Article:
The $50 billion dollar Bernard Madoff Ponzi Scheme brought this subject to the public, but sadly, and very importantly, it also surfaced so-called experts that began advising victims on the recovery option under Internal Revenue Code Section 165 (c)(2).  Adding to the tragedy of these losses is the fact that those same experts are supplying incorrect information.  As an example: Stanford Law School and a former senior tax attorney for the IRS are both normally sources you can depend on for tax law advice.  They are both valuable sources of information, but in trying to help victims of investment fraud, they recently published information that could cause more problems than they solve.

An article, Long And Winding Path To Tax Relief For Madoff Victims, appeared on accountingweb.com dated February 19, 2009.  Stanford University provided information on the IRC 165 (c)(2) tax deduction, quoting a former IRS official.  This article is an example of a long list of experts serving up misconceptions, serious omissions, wrong answers and lost opportunities.  Add The Wall Street Journal, MSN, the New York Times and even the IRS to your list of experts providing incorrect information, and you begin to understand the seriousness of the problem.

FACTS – CURRENT TAX LAW HELPING VICTIMS OF INVESTMENT THEFT

Current law includes but is not limited to, the following facts:

IRC 165 (c)(2)
•    Law was established in 1954 to help investment fraud victims recover a portion of their losses through tax benefits (much like that of natural disaster loss victims or casualty losses such as a destroyed automobile not covered by insurance).  It was readdressed in 1984 by the Tax Reform Act, which did away with the 10% exclusion/$100 per item reduction.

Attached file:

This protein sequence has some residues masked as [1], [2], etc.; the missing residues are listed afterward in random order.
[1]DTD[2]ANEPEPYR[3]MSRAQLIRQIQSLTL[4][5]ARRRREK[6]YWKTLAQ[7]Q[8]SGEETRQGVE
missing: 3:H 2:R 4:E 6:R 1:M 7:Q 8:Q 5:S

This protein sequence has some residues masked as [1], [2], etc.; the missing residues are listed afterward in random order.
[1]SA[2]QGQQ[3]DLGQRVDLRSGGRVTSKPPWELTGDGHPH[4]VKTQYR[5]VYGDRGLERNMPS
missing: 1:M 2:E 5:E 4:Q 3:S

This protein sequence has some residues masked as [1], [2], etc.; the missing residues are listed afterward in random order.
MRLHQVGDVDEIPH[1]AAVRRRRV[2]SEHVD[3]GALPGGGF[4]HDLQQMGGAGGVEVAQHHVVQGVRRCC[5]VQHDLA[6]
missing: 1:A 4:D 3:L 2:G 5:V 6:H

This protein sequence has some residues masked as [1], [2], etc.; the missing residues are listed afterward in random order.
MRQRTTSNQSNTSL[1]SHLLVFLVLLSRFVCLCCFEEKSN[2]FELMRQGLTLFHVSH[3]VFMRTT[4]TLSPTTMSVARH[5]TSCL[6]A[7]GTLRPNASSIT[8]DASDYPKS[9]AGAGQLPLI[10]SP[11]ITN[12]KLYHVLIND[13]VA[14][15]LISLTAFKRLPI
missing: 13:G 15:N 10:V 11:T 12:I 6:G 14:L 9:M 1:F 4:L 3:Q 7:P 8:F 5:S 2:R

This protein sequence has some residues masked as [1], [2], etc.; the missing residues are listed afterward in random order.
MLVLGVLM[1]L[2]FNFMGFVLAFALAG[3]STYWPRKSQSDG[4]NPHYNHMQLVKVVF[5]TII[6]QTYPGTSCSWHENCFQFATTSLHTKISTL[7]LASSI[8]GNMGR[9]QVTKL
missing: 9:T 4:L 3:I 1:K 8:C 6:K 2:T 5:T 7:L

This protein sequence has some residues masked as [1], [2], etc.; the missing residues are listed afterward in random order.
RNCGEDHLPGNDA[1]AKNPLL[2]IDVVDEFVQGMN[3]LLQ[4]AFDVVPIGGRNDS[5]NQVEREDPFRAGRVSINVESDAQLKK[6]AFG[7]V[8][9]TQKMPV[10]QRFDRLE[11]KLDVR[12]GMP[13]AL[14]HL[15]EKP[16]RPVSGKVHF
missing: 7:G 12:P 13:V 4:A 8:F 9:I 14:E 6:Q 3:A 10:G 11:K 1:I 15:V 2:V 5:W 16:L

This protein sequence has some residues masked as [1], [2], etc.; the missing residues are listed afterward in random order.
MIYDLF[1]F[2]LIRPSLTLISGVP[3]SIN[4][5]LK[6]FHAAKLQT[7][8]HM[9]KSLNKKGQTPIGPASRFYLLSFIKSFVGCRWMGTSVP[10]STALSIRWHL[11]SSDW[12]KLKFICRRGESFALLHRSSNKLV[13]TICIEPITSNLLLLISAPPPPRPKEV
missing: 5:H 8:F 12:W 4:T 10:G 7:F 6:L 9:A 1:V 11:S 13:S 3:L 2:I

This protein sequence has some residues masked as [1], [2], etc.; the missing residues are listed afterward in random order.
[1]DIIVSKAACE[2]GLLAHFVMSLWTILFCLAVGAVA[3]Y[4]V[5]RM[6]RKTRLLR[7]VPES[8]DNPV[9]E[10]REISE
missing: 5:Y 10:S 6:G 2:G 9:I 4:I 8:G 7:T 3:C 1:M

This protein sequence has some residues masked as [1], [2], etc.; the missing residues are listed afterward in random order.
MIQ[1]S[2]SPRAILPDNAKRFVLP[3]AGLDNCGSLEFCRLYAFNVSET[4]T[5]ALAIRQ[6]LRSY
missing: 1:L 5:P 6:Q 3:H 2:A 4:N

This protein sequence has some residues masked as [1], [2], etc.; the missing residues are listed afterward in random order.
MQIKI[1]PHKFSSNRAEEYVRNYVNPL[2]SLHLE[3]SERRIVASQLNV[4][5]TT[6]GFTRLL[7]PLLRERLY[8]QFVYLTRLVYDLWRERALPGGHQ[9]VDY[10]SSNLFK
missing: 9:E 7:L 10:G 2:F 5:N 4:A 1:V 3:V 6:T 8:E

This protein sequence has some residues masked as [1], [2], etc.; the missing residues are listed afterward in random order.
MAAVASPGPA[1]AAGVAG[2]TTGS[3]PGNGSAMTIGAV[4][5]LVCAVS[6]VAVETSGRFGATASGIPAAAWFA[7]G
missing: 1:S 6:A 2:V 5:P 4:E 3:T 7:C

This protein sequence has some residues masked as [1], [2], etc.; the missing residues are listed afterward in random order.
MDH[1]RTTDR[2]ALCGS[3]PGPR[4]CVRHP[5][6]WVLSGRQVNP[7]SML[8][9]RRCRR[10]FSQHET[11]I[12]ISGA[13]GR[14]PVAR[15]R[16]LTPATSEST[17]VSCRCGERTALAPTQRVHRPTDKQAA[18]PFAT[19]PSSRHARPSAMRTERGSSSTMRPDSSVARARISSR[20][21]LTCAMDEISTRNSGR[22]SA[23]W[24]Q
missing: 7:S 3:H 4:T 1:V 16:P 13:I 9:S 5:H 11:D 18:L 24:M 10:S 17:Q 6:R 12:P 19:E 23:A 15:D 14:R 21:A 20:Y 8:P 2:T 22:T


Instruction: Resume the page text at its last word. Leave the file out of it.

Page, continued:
•    Deduction allows qualifying victims to take their total net loss against ordinary income in a single year.
•    Deduction allows for the taxpayer to go back three years after declaring the loss in the “Year of Discovery” if a Net Operating Loss (NOL) remains, or, they can waive their right to go back, and carry the NOL forward up to 20 years.
•    Deduction allows for up to a 20 year carry forward, with the exception of when the 3 year carry back is utilized, which subsequently creates the potential for a 23 year benefit.
•    Losses in IRA and Pension Funds Do Not Qualify.
•    The taxpayer must prove the investment was made and lost by reasons of theft as defined in the state where the transaction took place.
•    Taxpayer must exhaust all reasonable means of recovery.
•    Taxpayer must be able to prove privity (Private or joint knowledge of a private matter; especially: cognizance implying concurrence (Merriam-Webster) or in practical terms, there was a first hand relationship between the thief and the victim) in order to qualify.  Ponzi scheme victims are generally not held to this requirement but that I’m aware, that exception is not written as fact.
•    (Some) IRS agents consider any form of pending legal action (individual, class action, federal indictments, bankruptcy or receivership) as potential recovery and will deny a claim until such time as that open pursuit of recovery is resolved.